Tomorrow is National Signing Day and I'm not completely giddy about it. It's been a conflicted issue for me since I stopped writing full time as a reporter in 2010 and as I've seen NSD become an all-day spectacle, I start wondering why. I wrote this back in 2011 expressing why I think NSD can be misleading and two years later, I feel even more jaded about it.
I love NSD because it's a kid, his family and friends celebrating him going to college. I've always celebrated when an athlete or student makes that decision because it's a big moment for them to determine the next few years of their life. When you get that acceptance letter in the mail, you feel like you've made it. When an athlete picks a school, they've made it.
I don't even mind how huge the celebrations are. We should celebrate college decisions as much as we celebrate prom or any big moment in a kid's life. Schools should celebrate it whether it's academic or athletic.
I respect how the kids and families make their decisions. How they have to wade through the process. How kids earn their scholarships through their hard work/discipline and I especially love those seniors who had to work hard for that scholarship that final year.
What I don't like is the meat market that NSD has become. It's grown into a monster that has exposed fans are selfish jerks, the problem with the letter of intent and colleges treating it more like a business.
My first experience with NSD was in 2008 when I did a story on it and I interviewed UCLA's Johnathan Franklin beforehand. We had talked before for a feature I did on him but during our conversation, I remember asking if he was still committed to UCLA since they had changed coaches. He was hesitant cause he didn't want to say anything wrong and me at 23, I felt completely bad putting him on the spot.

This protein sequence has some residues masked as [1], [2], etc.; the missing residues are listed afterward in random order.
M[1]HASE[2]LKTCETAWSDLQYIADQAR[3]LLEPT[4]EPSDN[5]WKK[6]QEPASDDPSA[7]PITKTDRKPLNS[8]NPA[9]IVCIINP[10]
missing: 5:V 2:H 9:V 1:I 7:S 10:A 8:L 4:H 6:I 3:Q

Granted, it all worked out and he became UCLA's all-time rushing leader. But in hindsight, I wished I would've just asked him how the process is coming along and how difficult it was. Nothing worse than a reporter trying to jump the gun and force a 17-18 year old kid to say something he's not ready to say. It wasn't a bad ethical question but I felt bad still.
That was also the year Terrelle Pryor was the most recruited player in recent history. Rivals and other sites were around but they weren't the huge conglomerates they are now. Recruiting was still major but it wasn't the big firestorm yet. Now a kid is probably so burned out from being asked about recruiting it stops being a fun process where they should think deeply about.
Not to mention the times when colleges can muck up recruiting with scandals, scholarship limits and flat out misleading kids.
We get so caught up in kids saving a program that they forget they are kids. Picking a college is a hard choice. I feel disappointment but when that leads you to hurl insults at a 17-18 year old kid, check yourself. Death threats, Twitter hits and all that make NSD an emotional avalanche that kills me. We're all better off celebrating those who come and leave it at that.
I also don't like the huge media coverage surrounding it. Local reporters do a great job of tempering their coverage and not going insane but as more and more outlets cover recruiting, it becomes too much of a circus. I'm not knocking the good folks I know who cover it and do great work. But the whole process feels overbearing as more and more try to get in on it.
At some point, NSD has become about getting the highest rated kids, discussing their advantages, having coaches talk about it. Ratings are great but as I said 2 years ago, it's not about your star ranking but your work ethic and taking advantage of the opportunity. Robert Woods was a great example of a 5-star kid who earned success at USC because of how hard he worked (a trait I and others noticed when he was in high school.)
|Some of the young men who will decide their future on Wednesday|
On the backburner is celebrating folks who are continuing their career and will grow wherever they are. The pageantry feels disturbing as the fun is sucked out for the kid and their family as it becomes more about big picture. It's part of the conveyor belt mentality and maybe part of me feels even worse about them joining a system that will benefit and exploit them at the same time.
At my core as a HS sports reporter/observer, I try not to lose sight of that small picture. I'm excited where every local kid I see or read about goes and that's what tomorrow will be for me. Of course, I'll see how my Bruins shake out and how many kids USC can pull. But at the heart of it all, it's one of the last times a kid will have that time to celebrate to spotlight on him before he becomes one of 85.